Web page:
Academia


Many thanks to Logos are in order, as the October “free book of the month” is Joseph Fitzmyer’s Romans volume in the Anchor Yale Bible Commentary series. And, as if that were not generous enough, Logos has also made available for cheap Francis Andersen’s Habakkuk volume ($1.99) as well as J. Louis Martyn’s Galatians volume ($2.99), both from the same series. Just scroll down the give-away page to see those two additional offers.

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Call for Papers
National Association of Baptist Professors of Religion
Annual Meeting
Gardner-Webb University
Boiling Springs, NC
May 21 – 23, 2018

The National Association of Baptist Professors of Religion (NABPR) invites paper proposals in any area pertaining to scholarship in Religion.  In an effort to develop innovative conversations among scholars, papers which create integration between traditional disciplines or broaden the margins of disciplinary conversations are encouraged.   Although many NABPR members work primarily in the traditional disciplines of Biblical Studies, Church History, Theology, etc., proposals are encouraged from any field, including Ministry Studies.

Paper or panel proposals on any aspect of pedagogy related to the teaching of Religion are encouraged.

Proposals must be received by January 15, 2018.  Send a 300-word abstract to:

Doug Weaver
Department of Religion
Baylor University
One Bear Place # 97284
Waco, TX 76798-7284
Doug_Weaver@baylor.edu

  • Papers will be scheduled into a 30 minute time period, including discussion.
  • Proposals will be accepted or denied by March 1, 2018.
  • Graduate Students are encouraged to submit proposals.
  • The price of registration for Graduate Students is waived for the Annual Meeting.

Membership Requirement

Authors of accepted proposals must be members of NABPR in good standing by May 1. Authors must pay dues for the current year and be registered for the Annual meeting. Accepted Papers which have not met these criteria will be removed from the program. Inquires about dues and membership status should be directed to Joyce Swoveland: joyce_swoveland@baylor.edu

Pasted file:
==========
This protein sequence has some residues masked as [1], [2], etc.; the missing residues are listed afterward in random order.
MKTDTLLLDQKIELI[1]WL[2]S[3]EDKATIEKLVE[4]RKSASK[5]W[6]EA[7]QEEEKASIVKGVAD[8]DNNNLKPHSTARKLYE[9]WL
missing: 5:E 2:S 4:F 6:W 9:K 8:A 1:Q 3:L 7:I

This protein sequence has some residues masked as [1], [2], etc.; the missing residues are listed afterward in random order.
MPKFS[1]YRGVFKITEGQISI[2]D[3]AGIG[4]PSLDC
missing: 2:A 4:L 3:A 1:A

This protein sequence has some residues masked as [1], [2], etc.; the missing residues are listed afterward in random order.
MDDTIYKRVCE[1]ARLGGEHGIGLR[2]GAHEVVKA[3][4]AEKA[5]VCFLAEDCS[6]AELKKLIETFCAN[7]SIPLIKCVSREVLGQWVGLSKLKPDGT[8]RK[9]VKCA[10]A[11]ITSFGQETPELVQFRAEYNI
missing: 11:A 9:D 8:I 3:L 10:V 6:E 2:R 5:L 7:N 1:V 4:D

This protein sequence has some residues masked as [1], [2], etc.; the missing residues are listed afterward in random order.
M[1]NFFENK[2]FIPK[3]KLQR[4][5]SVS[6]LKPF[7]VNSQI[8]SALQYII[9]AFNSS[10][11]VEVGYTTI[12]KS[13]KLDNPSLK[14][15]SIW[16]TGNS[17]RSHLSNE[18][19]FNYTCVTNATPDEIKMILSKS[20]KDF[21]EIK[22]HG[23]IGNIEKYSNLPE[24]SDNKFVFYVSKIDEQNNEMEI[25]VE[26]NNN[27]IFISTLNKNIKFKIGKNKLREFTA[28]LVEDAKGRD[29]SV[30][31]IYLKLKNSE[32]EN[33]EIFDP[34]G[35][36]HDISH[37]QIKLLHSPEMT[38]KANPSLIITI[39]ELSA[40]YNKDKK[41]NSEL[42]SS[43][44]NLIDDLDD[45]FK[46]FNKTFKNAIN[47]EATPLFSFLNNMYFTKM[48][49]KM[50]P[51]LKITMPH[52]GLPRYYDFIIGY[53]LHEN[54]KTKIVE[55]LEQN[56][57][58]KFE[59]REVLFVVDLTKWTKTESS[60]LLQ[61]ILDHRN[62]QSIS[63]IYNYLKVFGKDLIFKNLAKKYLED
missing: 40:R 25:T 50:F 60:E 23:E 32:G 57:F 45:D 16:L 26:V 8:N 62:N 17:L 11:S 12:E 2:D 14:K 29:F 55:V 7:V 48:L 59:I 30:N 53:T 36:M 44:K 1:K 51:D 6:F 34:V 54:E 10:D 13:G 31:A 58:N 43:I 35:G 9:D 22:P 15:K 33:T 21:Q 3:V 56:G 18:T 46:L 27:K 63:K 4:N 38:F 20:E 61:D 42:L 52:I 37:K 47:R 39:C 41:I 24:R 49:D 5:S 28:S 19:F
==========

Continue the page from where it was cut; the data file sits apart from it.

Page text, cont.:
If you are able to be in Dallas, TX next March, you should consider attending the annual SWCRS meeting. It meets on March 11-12 near DFW airport. SWCRS consists of several professional societies, including SBL and AAR. It is a good size meeting, but not overwhelming. If you have never attended a professional meeting, this would be a good one to start with.

You can find information about the call for papers at the SWCRS page. I (Jason) chair the New Testament section for SBL, and I’m always looking for good papers. I’m happy to consider papers from faculty and PhD candidates. If you have never presented, this is a good place to do it.

As with physical health, the core matters. One of the ways to have a strong core when studying Christian origins is a good general sense of the ancient world through primary texts. While you (or I!) may not be able to devote the amount of time that Shawn Wilhite describes in this post on A Strategic Approach to Reading Background Texts of the New Testament, doing any aspect of it will help.